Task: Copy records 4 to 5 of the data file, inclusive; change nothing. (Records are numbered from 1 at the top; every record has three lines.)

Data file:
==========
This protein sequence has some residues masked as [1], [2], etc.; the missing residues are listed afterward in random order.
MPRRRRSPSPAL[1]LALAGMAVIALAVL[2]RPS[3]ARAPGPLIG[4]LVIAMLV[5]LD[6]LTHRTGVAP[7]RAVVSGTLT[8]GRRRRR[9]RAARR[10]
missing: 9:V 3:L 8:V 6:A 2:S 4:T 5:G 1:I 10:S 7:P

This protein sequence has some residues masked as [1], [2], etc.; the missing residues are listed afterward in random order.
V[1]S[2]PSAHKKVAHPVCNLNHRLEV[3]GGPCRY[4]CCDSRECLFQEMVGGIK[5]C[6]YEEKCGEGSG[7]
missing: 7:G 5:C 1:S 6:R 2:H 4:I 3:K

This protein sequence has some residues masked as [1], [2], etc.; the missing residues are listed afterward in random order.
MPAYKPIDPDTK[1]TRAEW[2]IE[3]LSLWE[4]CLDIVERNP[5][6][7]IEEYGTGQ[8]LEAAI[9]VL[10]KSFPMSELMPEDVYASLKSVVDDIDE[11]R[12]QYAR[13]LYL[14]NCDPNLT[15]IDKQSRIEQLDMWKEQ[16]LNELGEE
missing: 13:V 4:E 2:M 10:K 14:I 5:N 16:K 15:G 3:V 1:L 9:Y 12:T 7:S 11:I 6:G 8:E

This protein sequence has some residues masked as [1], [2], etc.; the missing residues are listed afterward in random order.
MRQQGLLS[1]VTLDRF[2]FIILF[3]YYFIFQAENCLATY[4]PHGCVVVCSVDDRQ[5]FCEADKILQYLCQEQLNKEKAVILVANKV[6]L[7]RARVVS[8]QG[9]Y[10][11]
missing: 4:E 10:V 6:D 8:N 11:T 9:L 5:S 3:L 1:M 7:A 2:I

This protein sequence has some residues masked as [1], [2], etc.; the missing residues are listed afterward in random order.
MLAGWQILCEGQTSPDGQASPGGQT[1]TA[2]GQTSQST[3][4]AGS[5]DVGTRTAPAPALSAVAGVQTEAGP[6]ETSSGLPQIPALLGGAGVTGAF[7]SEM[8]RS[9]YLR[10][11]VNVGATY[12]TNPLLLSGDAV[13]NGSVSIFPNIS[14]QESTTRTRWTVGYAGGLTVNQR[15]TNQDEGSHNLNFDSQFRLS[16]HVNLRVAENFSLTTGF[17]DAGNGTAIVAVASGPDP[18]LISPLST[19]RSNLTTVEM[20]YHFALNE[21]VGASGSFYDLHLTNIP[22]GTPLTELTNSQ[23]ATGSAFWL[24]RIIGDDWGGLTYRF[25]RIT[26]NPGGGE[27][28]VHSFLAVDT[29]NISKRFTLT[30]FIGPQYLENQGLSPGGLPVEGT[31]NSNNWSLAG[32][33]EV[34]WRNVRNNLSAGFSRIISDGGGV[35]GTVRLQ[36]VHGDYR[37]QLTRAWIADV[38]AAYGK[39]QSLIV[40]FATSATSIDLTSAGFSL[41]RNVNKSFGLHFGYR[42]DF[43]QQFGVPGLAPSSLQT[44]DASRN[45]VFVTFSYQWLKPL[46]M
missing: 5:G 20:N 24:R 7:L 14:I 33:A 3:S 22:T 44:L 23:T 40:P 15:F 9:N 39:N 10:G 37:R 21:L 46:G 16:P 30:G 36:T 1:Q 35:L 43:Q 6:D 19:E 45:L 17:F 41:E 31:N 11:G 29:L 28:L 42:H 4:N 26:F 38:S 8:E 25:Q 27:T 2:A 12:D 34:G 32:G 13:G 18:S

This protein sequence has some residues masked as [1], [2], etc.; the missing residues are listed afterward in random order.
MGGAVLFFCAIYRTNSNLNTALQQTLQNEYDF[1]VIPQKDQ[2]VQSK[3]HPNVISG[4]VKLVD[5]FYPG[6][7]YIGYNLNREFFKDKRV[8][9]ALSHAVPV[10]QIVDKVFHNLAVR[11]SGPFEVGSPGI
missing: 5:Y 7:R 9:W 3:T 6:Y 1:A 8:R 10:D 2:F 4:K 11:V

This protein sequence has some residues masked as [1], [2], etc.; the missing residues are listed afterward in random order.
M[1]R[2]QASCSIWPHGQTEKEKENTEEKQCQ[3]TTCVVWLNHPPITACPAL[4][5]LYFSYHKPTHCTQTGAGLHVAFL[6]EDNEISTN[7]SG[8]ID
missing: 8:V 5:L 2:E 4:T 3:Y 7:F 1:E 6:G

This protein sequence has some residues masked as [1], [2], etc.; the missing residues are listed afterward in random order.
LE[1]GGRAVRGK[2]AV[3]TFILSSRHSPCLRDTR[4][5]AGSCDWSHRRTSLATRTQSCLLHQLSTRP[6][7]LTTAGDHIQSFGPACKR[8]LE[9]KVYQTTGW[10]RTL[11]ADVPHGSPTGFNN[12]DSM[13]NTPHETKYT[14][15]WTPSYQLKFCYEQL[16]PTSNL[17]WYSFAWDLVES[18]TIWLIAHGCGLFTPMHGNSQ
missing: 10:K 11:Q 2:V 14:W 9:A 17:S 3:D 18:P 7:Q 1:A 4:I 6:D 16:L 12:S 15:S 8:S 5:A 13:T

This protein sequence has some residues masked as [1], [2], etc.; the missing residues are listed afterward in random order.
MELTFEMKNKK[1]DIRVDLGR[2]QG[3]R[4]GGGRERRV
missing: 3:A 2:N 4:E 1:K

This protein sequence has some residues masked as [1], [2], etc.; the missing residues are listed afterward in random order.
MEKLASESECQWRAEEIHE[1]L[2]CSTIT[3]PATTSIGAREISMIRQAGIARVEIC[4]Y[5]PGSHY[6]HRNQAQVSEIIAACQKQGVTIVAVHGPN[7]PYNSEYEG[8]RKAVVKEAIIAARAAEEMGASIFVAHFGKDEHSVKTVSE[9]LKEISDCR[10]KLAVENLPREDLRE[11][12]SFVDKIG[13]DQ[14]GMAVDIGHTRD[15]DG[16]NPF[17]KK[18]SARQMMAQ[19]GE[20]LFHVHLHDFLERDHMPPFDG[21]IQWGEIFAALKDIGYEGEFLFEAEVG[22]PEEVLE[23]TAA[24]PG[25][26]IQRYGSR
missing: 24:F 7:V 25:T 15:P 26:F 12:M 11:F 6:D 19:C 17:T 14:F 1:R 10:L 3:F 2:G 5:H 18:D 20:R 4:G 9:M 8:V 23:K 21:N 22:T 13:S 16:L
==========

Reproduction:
This protein sequence has some residues masked as [1], [2], etc.; the missing residues are listed afterward in random order.
MRQQGLLS[1]VTLDRF[2]FIILF[3]YYFIFQAENCLATY[4]PHGCVVVCSVDDRQ[5]FCEADKILQYLCQEQLNKEKAVILVANKV[6]L[7]RARVVS[8]QG[9]Y[10][11]
missing: 4:E 10:V 6:D 8:N 11:T 9:L 5:S 3:L 1:M 7:A 2:I

This protein sequence has some residues masked as [1], [2], etc.; the missing residues are listed afterward in random order.
MLAGWQILCEGQTSPDGQASPGGQT[1]TA[2]GQTSQST[3][4]AGS[5]DVGTRTAPAPALSAVAGVQTEAGP[6]ETSSGLPQIPALLGGAGVTGAF[7]SEM[8]RS[9]YLR[10][11]VNVGATY[12]TNPLLLSGDAV[13]NGSVSIFPNIS[14]QESTTRTRWTVGYAGGLTVNQR[15]TNQDEGSHNLNFDSQFRLS[16]HVNLRVAENFSLTTGF[17]DAGNGTAIVAVASGPDP[18]LISPLST[19]RSNLTTVEM[20]YHFALNE[21]VGASGSFYDLHLTNIP[22]GTPLTELTNSQ[23]ATGSAFWL[24]RIIGDDWGGLTYRF[25]RIT[26]NPGGGE[27][28]VHSFLAVDT[29]NISKRFTLT[30]FIGPQYLENQGLSPGGLPVEGT[31]NSNNWSLAG[32][33]EV[34]WRNVRNNLSAGFSRIISDGGGV[35]GTVRLQ[36]VHGDYR[37]QLTRAWIADV[38]AAYGK[39]QSLIV[40]FATSATSIDLTSAGFSL[41]RNVNKSFGLHFGYR[42]DF[43]QQFGVPGLAPSSLQT[44]DASRN[45]VFVTFSYQWLKPL[46]M
missing: 5:G 20:N 24:R 7:L 14:I 33:A 3:S 22:T 44:L 23:T 40:P 15:F 9:N 39:N 10:G 37:R 21:L 46:G 16:P 30:G 36:T 1:Q 35:L 43:Q 6:D 19:E 45:L 17:F 41:E 31:N 11:G 29:L 28:L 42:H 4:N 26:F 38:S 8:E 25:Q 27:T 2:A 12:D 34:G 32:G 13:G 18:S